I recently read an article in Science magazine that stated that 87% of all metalheads like metal. Interesting… And, of this 87%, 97% consider drone to be their favorite genre of any in the world. And this isn’t limited to metal. This includes rap, country, K-pop, hip-hop, cock rock, pussy punk, and foreskin crust. I mean, who am I to question science or math? The numbers are real and, with the help of Melissa & Doug Abacus’ counting beads, it all makes sense. What’s interesting about the article is, of the 97% of metalheads that identified as drone metallers, 98% didn’t know it. Isn’t that remarkable? To think, all this time, you’ve been a closet drone fan. A startling discover even I didn’t believe. Until now.

If you think my finding this incredible, fully-accurate scientific article at the exact time I picked up Sunn O)))‘s newest record is a hoax of enormous proportions, you are a fiend, a hater, and a troll. Fate is how I was able to come across this magnificent article, written by renowned scientists. Fate brought me to this article just as the opening chords of Life Metal‘s “Between Sleipnir’s Breaths” caught me exploring the world of GoT porn. Fate, my drone-loving friends, is a mystical force that lights your heart with wondrous colors. Like the brilliant lights of the “Aurora,” it can thwart you with a “Troubled Air” or light your life with a thousand radiant “Novæ.” Fate shouldn’t be trusted, my beloved droners. That is Life Metal. But, don’t despair, drone on, my friends. Through the sunn, the moonn, and the starry night skyo))).

As with all great scientific publications,1 the claims need supporting.2 For one, Odin’s Wild Hunt, screaming forth from the opening moments of “Between Sleipnir’s Breaths,” is like nothing you’ve ever heard before.3 Following the trample of those eight, majestic feet, the graceful vocals of Hildur Guðnadóttir hit the airwaves. Though an ocean leap from the throat-raping gargles of Attila Csihar, Guðnadóttir’s vocal contributions follow in like approach to her predecessor.45 Once the vocals settle in, the song ascends to the storm clouds and rides the haunting torrent until it dissipates.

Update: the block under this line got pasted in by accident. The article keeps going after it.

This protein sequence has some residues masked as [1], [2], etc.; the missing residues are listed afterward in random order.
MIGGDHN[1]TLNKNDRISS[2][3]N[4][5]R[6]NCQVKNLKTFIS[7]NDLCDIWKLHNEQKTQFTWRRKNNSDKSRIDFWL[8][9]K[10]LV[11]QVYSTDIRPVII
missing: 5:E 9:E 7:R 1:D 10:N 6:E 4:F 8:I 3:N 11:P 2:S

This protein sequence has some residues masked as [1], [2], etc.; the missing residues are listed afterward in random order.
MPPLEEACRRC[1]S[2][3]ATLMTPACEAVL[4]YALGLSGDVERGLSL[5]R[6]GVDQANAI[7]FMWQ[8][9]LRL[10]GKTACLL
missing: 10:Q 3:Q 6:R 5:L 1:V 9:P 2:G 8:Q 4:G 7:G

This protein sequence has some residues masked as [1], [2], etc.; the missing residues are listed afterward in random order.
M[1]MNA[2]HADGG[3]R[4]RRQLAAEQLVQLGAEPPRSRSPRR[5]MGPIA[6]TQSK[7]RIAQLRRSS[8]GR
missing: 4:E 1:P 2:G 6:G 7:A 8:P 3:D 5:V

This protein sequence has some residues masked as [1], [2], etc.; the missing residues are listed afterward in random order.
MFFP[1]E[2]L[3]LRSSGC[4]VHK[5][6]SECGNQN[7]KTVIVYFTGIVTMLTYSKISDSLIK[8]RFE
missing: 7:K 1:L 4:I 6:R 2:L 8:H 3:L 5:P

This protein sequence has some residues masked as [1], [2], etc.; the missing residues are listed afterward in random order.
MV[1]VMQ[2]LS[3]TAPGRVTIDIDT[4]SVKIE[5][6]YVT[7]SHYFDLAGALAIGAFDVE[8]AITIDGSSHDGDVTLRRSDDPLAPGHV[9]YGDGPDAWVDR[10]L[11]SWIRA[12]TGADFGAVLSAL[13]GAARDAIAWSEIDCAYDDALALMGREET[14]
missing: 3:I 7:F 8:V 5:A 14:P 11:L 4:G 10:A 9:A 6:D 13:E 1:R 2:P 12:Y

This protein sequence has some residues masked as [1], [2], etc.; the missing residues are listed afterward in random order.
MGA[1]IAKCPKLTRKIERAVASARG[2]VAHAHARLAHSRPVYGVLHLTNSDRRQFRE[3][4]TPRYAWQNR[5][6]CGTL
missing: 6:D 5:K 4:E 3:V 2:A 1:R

With its surprising female vox—versus the burly, male Hungarian’s—the opener is the only track of the album that has vocals. Though Science proves that the closer is the best track on that album. For almost twenty-six minutes, “Novæ” transforms from screaming infant to one whose eyes explore the outside world. Yet, like the guitars and bass, this child uses its virgin muscles in an extraordinary way. It combines brain with brawn to squeeze its tiny hand around an adult’s finger. When her eyes open,6 a new phase of life breathes through “Novæ.” A phase that finds Hildur Guðnadóttir in the front row once more. But, instead of vocals, she uses the power of the halldorophone. An instrument married to the layers and textures of Sunn O))) (((as science has shown)).

Between the other two tracks, “Troubled Air” is the best. Though not as memorable or epic as the closer, it’s a building piece that uses keys and organ in a Blade Runner-esque kinda way. This track drones along, achieving an explosive finale that combines layered textures with a whirling frenzy described only by peering at the album artwork. Unfortunately, the final piece is one of the weakest (and longest) tracks on the album. Though “Aurora” has that quintessential Sunn O))) sound that first enrapturing the world in ’00, it doesn’t have the staying power of Life Metal‘s two bookends.

While Life Metal calculates out to be 50% good and 75% decent, our key Science article states the greatest contribution the genre will ever give to metalheads across the world: dynamic range. In chemistry, the lower the pH, the more acidic; the lower the pKa, the more reactive. As per Science, these qualities are perfection for a metal release. That’s why Life Metal is mixed at DR2. The more compression, the stronger the product. Science, my friends. Yet, scientific reason suggests that Life Metal isn’t the best outing by Sunn O))). Though it is more “feel good” than previous releases. For 97% of the population, this will be pure satisfaction. For the other 12%, this might bore them. I can’t wait for part two, coming out later this year!

Rating: 2.5/5.0
DR: 2 | Format Reviewed: 1411 kbps WAV
Label: Southern Lord Recordings 
Website: sunn.bandcamp.com | sunn.southernlord.com | facebook.com/sunnthebandofficial
Releases Worldwide: April 19th, 2019


Written by: Dear Hollow